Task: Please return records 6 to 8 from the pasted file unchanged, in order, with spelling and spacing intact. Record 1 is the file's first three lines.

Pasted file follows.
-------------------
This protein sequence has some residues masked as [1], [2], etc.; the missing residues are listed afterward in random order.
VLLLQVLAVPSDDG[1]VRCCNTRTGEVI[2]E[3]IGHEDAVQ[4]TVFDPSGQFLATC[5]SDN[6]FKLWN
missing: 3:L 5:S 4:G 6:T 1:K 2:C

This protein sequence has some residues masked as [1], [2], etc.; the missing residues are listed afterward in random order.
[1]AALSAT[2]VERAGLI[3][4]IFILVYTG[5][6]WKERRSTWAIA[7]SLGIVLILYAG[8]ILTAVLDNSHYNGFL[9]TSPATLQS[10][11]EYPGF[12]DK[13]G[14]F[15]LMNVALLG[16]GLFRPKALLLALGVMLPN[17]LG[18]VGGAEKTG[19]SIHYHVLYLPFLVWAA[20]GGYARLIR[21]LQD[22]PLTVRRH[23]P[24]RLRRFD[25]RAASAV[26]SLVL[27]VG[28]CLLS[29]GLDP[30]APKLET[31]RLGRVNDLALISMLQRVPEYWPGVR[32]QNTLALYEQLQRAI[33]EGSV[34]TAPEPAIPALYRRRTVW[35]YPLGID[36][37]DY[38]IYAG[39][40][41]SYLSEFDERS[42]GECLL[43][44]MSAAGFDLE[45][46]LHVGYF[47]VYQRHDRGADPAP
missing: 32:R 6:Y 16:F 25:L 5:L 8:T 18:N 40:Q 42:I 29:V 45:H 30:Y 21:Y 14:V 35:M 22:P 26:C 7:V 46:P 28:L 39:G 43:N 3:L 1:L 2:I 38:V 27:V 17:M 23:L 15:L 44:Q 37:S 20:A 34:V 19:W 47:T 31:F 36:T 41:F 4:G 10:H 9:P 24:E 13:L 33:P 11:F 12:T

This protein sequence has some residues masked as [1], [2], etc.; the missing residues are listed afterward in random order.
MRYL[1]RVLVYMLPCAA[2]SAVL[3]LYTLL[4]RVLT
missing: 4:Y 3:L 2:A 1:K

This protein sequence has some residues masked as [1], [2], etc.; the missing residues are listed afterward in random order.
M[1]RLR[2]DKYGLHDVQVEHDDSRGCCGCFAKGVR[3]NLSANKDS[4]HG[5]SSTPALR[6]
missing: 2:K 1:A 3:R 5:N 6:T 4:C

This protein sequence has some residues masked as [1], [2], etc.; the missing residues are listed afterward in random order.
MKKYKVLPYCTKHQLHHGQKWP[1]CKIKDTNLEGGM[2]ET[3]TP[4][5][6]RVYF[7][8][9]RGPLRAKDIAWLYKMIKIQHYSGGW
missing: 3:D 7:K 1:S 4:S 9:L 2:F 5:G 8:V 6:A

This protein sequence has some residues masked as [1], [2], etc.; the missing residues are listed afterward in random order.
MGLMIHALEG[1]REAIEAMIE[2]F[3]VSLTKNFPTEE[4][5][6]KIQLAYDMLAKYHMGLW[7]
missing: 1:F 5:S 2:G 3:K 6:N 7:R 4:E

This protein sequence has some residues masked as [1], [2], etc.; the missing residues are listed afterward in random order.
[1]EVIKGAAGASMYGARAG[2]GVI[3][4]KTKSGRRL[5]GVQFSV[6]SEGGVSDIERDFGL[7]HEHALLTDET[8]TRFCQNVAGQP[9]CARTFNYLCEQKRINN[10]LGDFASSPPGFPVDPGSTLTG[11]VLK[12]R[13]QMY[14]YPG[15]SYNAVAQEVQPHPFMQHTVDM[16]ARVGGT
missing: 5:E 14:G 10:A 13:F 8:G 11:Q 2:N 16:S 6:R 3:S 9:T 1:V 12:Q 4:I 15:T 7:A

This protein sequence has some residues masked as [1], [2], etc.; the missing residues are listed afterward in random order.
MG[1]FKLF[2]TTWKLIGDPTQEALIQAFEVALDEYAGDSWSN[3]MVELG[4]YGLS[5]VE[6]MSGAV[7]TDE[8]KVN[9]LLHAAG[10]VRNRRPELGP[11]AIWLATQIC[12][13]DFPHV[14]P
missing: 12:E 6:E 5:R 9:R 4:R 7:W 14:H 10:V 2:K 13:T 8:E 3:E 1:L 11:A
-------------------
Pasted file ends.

This protein sequence has some residues masked as [1], [2], etc.; the missing residues are listed afterward in random order.
MGLMIHALEG[1]REAIEAMIE[2]F[3]VSLTKNFPTEE[4][5][6]KIQLAYDMLAKYHMGLW[7]
missing: 1:F 5:S 2:G 3:K 6:N 7:R 4:E

This protein sequence has some residues masked as [1], [2], etc.; the missing residues are listed afterward in random order.
[1]EVIKGAAGASMYGARAG[2]GVI[3][4]KTKSGRRL[5]GVQFSV[6]SEGGVSDIERDFGL[7]HEHALLTDET[8]TRFCQNVAGQP[9]CARTFNYLCEQKRINN[10]LGDFASSPPGFPVDPGSTLTG[11]VLK[12]R[13]QMY[14]YPG[15]SYNAVAQEVQPHPFMQHTVDM[16]ARVGGT
missing: 5:E 14:G 10:A 13:F 8:G 11:Q 2:N 16:S 6:R 3:S 9:T 1:V 12:Q 4:I 15:T 7:A

This protein sequence has some residues masked as [1], [2], etc.; the missing residues are listed afterward in random order.
MG[1]FKLF[2]TTWKLIGDPTQEALIQAFEVALDEYAGDSWSN[3]MVELG[4]YGLS[5]VE[6]MSGAV[7]TDE[8]KVN[9]LLHAAG[10]VRNRRPELGP[11]AIWLATQIC[12][13]DFPHV[14]P
missing: 12:E 6:E 5:R 9:R 4:R 7:W 14:H 10:V 2:K 13:T 8:E 3:E 1:L 11:A